Category Archives: Advice

An Inconvenient Problem With Phishing Awareness Training

Snapchat recently disclosed that it was the victim of an increasingly common attack where someone in the HR department is  tricked into providing personal details of employees to someone purporting to be the company’s CEO.

In response, the normal calls for “security awareness training!” and “phishing simulations!” is making the rounds.  As I have said, I am in favor of security awareness training and phishing simulation exercises, but I am wary of people or organizations that believe this is a security “control”.

When organizations, information security people and management begin viewing awareness training and phishing simulations as a control, incidents like happened at Snapchat are viewed as a control failure.  Management may ask “did this employee not take the training, or was he just incompetent?”  I understand that your gut reaction may be to think such a reaction would not happen, but let me assure you that it does.  And people get fired for falling for a good phish.  Maybe not everywhere.  Investment in training is often viewed the same as investment in other controls.  When the controls fail, management wants to know who is responsible.

If you ask any phishing education company or read any of their reports, you will notice that there are times of day and days of the week where phishing simulations get more clicks than others, with everything else held constant.  The reason is that people are human.  Despite the best training in the world, factors like stress, impending deadlines, lack of sleep, time awake, hunger, impending vacations and many other factors will increase or decrease the likelihood of someone falling for a phishing email.  Phishing awareness training needs to be considered for what it is: a method to reduce the frequency, in aggregate, of employees falling for phishing attacks.

So, I do think that heads of HR departments everywhere should be having a discussion with their employees on this particular attack.  But, when a story like Snapchat makes news, we should be thinking about prevention strategies beyond just awareness training.  And that is hard because it involves some difficult trade offs that many organizations don’t want to think about.  Not thinking about them, however, is keeping our head in the sand.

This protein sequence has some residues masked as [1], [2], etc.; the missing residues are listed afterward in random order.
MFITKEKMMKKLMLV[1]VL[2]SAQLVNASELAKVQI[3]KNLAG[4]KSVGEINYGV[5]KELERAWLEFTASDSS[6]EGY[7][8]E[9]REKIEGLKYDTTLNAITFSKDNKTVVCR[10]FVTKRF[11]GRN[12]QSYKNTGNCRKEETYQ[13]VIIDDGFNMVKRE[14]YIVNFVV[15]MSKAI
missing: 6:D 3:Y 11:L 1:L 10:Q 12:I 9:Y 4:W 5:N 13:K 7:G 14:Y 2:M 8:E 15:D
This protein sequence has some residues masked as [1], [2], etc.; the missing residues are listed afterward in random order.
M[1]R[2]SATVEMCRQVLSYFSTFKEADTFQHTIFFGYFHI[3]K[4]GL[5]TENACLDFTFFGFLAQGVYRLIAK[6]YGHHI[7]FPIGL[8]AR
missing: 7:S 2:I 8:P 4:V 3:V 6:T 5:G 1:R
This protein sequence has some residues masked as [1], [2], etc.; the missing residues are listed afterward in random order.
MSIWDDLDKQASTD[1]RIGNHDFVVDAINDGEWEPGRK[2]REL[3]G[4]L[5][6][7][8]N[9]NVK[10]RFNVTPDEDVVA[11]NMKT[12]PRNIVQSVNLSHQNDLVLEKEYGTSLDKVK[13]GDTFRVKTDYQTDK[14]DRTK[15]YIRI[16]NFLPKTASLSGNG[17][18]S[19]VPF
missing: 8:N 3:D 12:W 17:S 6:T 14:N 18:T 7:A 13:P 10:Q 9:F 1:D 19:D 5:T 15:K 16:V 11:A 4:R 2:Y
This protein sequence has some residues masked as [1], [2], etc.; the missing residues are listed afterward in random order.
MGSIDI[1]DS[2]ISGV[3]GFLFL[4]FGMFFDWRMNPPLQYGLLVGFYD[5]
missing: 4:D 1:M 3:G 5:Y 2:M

What This CISO Did To Protect His Company’s Data Will SHOCK You!

Good, my click bait title worked and you’re here.   I have my cranky pants on, so lets go.

On last week’s podcast episode, Andy and I talked about Rob Graham’s recent blog post “Dumb, Dumber and cybersecurity” where Rob railed on a buzjournal.com post titled “10 Steps to Protect Your Business From Cybersecurity Threats“.

Rob rightly points out that none of the 10 recommended steps really address the top issues that companies are getting breached by:

  • SQLi
  • Phishing
  • Password reuse

Perhaps I have some Baader-Meinhof going on, but I am seeing these damn “Top X lists to thwart the evil advanced cyber APT nation-state hacker armies of 15 year olds” EVERY WHERE.

Like here, here, here, and here.  I’M QUICKLY REALIZING THAT CREATING THESE LISTS IS AN EPIDEMIC THAT HAS INFECTED THE BRAINS OF MARKETING PEOPLE ALL OVER THE WORLD, CAUSING DIARRHEA OF THE FINGERS.

These stupid lists are nothing more than infosec marketing platitudes…

“Keep your AV up to date!”.  Yeah, that’s going to save you.

“Keep your systems patched!”.  Yep.  Show me an organization that is able to do this, and I’ll send you a link to click on.

“Know where your data is!”.  Sure.  It’s every-fucking-where.  OKAY?  Everywhere.

“Abandon the castle wall philosophy and build protection around the data!”.  What?  I guess Google did this, right?

“Restrict employee access to only that which they need!”.   Least privilege and all that, right?

“Restrict network access to only that which is needed!”

and on and on.

These are all, of course, good ideas.  However, they’re not actionable ideas.  And, as Rob pointed out, most aren’t even the way in which businesses are getting compromised.

Let’s pick on one, just as an example of not being actionable: “Restrict employee access to only that which they need!”

Who could argue with that sage advice?  Well, I will.  The issue is that it doesn’t actually solve much in the real world.  Here’s what I mean: If I’m an accountant and need access to the financial database to run queries, restricting access might mean I get a read only account to run my queries with.  This rarely translates into a consideration of the remaining risks associated with the access I was given.  Is there a better way?  The table I am querying has credit card numbers in it, but our database doesn’t let us restrict my access down to a field level, so in order to do my job, I am given the least access possible, which is still way too much.